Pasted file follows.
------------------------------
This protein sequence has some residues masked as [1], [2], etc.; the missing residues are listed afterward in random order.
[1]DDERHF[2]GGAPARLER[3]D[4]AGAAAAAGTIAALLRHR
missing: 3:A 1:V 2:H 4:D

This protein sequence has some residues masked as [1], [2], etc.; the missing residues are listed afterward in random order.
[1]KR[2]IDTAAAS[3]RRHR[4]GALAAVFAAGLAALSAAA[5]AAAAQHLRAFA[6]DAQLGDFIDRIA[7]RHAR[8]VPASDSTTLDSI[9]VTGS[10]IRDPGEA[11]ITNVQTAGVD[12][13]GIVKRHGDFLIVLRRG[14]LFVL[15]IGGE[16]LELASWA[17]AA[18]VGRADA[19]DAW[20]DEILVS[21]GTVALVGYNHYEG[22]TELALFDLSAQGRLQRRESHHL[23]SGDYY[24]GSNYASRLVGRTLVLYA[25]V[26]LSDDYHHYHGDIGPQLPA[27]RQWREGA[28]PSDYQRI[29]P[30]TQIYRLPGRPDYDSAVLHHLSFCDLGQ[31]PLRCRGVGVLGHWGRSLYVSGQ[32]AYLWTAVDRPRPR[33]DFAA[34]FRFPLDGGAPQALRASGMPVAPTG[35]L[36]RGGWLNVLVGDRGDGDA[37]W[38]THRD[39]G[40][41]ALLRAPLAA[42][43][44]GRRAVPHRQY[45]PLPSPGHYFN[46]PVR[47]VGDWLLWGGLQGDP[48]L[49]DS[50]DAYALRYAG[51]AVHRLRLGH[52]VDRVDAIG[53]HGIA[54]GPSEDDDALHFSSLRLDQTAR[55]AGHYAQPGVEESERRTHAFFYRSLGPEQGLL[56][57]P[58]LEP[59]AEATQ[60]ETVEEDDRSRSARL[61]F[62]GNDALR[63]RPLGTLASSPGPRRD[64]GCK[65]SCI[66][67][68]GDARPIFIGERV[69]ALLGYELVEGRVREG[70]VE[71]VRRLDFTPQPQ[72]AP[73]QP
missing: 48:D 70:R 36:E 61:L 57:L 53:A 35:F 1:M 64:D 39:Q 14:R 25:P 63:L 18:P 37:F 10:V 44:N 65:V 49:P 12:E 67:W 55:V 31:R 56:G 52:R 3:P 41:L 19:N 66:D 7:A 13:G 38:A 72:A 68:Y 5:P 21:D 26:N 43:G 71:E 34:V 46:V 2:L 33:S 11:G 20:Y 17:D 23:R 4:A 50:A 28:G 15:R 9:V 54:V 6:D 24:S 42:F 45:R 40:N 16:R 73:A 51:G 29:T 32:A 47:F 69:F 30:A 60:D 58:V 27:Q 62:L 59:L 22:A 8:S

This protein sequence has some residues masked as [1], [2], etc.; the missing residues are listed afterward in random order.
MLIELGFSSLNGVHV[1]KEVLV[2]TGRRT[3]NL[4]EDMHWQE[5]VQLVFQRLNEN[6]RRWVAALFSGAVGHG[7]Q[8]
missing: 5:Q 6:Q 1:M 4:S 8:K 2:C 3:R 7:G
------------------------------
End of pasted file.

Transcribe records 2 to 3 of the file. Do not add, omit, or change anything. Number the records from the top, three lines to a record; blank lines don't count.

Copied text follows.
This protein sequence has some residues masked as [1], [2], etc.; the missing residues are listed afterward in random order.
[1]KR[2]IDTAAAS[3]RRHR[4]GALAAVFAAGLAALSAAA[5]AAAAQHLRAFA[6]DAQLGDFIDRIA[7]RHAR[8]VPASDSTTLDSI[9]VTGS[10]IRDPGEA[11]ITNVQTAGVD[12][13]GIVKRHGDFLIVLRRG[14]LFVL[15]IGGE[16]LELASWA[17]AA[18]VGRADA[19]DAW[20]DEILVS[21]GTVALVGYNHYEG[22]TELALFDLSAQGRLQRRESHHL[23]SGDYY[24]GSNYASRLVGRTLVLYA[25]V[26]LSDDYHHYHGDIGPQLPA[27]RQWREGA[28]PSDYQRI[29]P[30]TQIYRLPGRPDYDSAVLHHLSFCDLGQ[31]PLRCRGVGVLGHWGRSLYVSGQ[32]AYLWTAVDRPRPR[33]DFAA[34]FRFPLDGGAPQALRASGMPVAPTG[35]L[36]RGGWLNVLVGDRGDGDA[37]W[38]THRD[39]G[40][41]ALLRAPLAA[42][43][44]GRRAVPHRQY[45]PLPSPGHYFN[46]PVR[47]VGDWLLWGGLQGDP[48]L[49]DS[50]DAYALRYAG[51]AVHRLRLGH[52]VDRVDAIG[53]HGIA[54]GPSEDDDALHFSSLRLDQTAR[55]AGHYAQPGVEESERRTHAFFYRSLGPEQGLL[56][57]P[58]LEP[59]AEATQ[60]ETVEEDDRSRSARL[61]F[62]GNDALR[63]RPLGTLASSPGPRRD[64]GCK[65]SCI[66][67][68]GDARPIFIGERV[69]ALLGYELVEGRVREG[70]VE[71]VRRLDFTPQPQ[72]AP[73]QP
missing: 48:D 70:R 36:E 61:L 57:L 53:A 35:F 1:M 64:D 39:Q 14:R 25:P 63:L 18:P 37:F 10:V 44:N 65:V 49:P 12:E 67:W 55:V 31:R 56:G 52:R 3:P 41:L 19:N 66:D 7:A 13:G 38:A 72:A 68:Y 5:P 21:D 26:N 43:G 71:E 34:V 46:V 2:L 33:S 11:G 20:Y 17:D 23:R 4:A 50:A 28:G 15:R 9:V 54:V 6:D 24:S 42:F 45:R 40:N 16:R 73:A 51:G 29:T 32:A 47:F 69:F 30:A 60:D 58:V 27:Q 62:L 59:L 22:A 8:S

This protein sequence has some residues masked as [1], [2], etc.; the missing residues are listed afterward in random order.
MLIELGFSSLNGVHV[1]KEVLV[2]TGRRT[3]NL[4]EDMHWQE[5]VQLVFQRLNEN[6]RRWVAALFSGAVGHG[7]Q[8]
missing: 5:Q 6:Q 1:M 4:S 8:K 2:C 3:R 7:G